Through Notes on Fishing, I have seen your probing of the essential questions of artistic creativity through pondering the “Tao of fishing”. Why does an artist paint? Why is he enamored with unreal, mysterious things? Fishing becomes a metaphor for artistic creation, even the meaning of life. In these times, when the great sages are long gone, and the keys to thought have grown covered in rust, Notes on Fishing reflects the spiritual conundrum that a young artist faces here and now.

You’re never satisfied with your paintings, and you make repeated changes on the canvas in a single-minded pursuit of spiritual dignity in colors, brushstrokes and facial expressions, swinging from mood to mood. You shouldn’t worry about being perplexed like that. People only have self-contradictions and hesitation when they have a lot going on in their minds, and this is necessary for spiritual growth. Only through deep immersion in them will you make surprising discoveries. The profound nature of fishing lies in the process. One does not have to come home with a bucket full of fish to be a success. Now I realize that falling into your own trap is the key to unlocking yourself. Every artist is like a fisherman. In the flow of vulgar life, he chooses to be an observer. He is never washed away in the waves, and remains in lonely self-doubt. What matters is that you persevere in your belief that in these constantly changing times, painting is a quest for those “mystical traces” that transcend thought, and that this is an irreplaceable and sacred endeavor. For this you need extreme wisdom and tenacity; you need to swallow the drudgery of fishing with a smile.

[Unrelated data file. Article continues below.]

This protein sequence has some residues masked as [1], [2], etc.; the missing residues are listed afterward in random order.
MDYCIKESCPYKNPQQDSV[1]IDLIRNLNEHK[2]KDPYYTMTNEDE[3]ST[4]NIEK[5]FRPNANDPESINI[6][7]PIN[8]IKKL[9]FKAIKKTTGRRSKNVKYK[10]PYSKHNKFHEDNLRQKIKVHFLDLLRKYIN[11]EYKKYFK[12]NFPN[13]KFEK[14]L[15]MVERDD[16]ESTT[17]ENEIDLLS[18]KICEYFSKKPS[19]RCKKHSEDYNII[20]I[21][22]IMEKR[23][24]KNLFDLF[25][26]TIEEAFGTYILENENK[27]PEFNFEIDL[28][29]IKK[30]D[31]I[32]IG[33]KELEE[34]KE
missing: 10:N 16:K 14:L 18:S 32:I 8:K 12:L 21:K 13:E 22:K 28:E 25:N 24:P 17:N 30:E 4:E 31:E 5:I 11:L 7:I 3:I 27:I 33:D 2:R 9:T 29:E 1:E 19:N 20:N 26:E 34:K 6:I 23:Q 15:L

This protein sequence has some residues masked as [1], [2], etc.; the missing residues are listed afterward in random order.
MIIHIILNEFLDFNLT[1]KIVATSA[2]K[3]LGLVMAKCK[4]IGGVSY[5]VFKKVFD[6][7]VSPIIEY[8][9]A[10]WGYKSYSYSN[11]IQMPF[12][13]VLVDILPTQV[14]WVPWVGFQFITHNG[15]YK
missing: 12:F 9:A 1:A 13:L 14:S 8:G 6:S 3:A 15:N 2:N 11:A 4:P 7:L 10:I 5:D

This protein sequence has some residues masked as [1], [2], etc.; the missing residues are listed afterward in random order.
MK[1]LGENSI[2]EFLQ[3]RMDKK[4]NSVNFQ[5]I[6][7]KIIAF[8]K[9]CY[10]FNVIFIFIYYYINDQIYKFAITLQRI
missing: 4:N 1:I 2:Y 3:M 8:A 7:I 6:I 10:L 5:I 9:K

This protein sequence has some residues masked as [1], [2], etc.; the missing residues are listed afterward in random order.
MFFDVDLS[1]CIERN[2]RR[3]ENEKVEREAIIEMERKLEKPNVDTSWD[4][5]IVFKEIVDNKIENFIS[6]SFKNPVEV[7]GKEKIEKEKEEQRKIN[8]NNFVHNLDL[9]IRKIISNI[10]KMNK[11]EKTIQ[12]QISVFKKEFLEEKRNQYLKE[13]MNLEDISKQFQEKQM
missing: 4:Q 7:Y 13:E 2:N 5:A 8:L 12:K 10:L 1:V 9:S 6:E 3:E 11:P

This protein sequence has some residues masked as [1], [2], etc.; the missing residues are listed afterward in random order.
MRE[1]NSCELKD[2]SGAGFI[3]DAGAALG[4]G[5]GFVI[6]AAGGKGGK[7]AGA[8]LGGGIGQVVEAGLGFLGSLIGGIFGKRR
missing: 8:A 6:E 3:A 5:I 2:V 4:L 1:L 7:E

It looks like we won’t be able to go to Vietnam together, though I’ve always wanted to go. I’m scrawling out this letter to you under the lamplight, and thinking that right now you’re probably under the stars in Jingdezhen, writing, pondering wooden architectural structures of ancient times, or reading ghost stories from “Liao Zhai” (Strange Tales from a Chinese Studio, Qing Dynasty), doing spiritual fishing in the midst of internal chaos. I hope you can maintain this precious vigor.

Think about it, in another ten years, our sharp mental worlds might recede; I hope that your thoughts on the riverbank are always free and unrestrained.

Take care,

Tony Chang

Notes on Fishing-Paintings & Sculpture in 2006-2009
Liu RuiZhao Solo Exhibition
14 November –30 December 2009
Amelie Gallery, Beijing
Curator: Tony Chang


All images (c) Liu RuiZhao

Thursday 19 November 2009

Lorenzo Quinn’s Give & Take III unveiled in Berkeley Square, London

Lorenzo Quinn’s monumental bronze sculpture Give & Take III, measuring almost four metres high, was unveiled on Wednesday in Berkeley Square, London. The piece, which will be resident in the square for the next six months, forms part of Lorenzo’s major new solo exhibition, Equilibrium, which opened at Mayfair’s Halcyon Gallery, 24 Bruton Street, on Wednesday. Give and Take III will spend six months on public display in Berkeley Square until May 2010.

Celebrating the opening of this important show, Halcyon Gallery will host a "Meet the Artist" day on Saturday 21 November, with Lorenzo Quinn discussing the inspiration for his new work, his poetry and his vision. This is a chance to meet one of today's finest sculptors.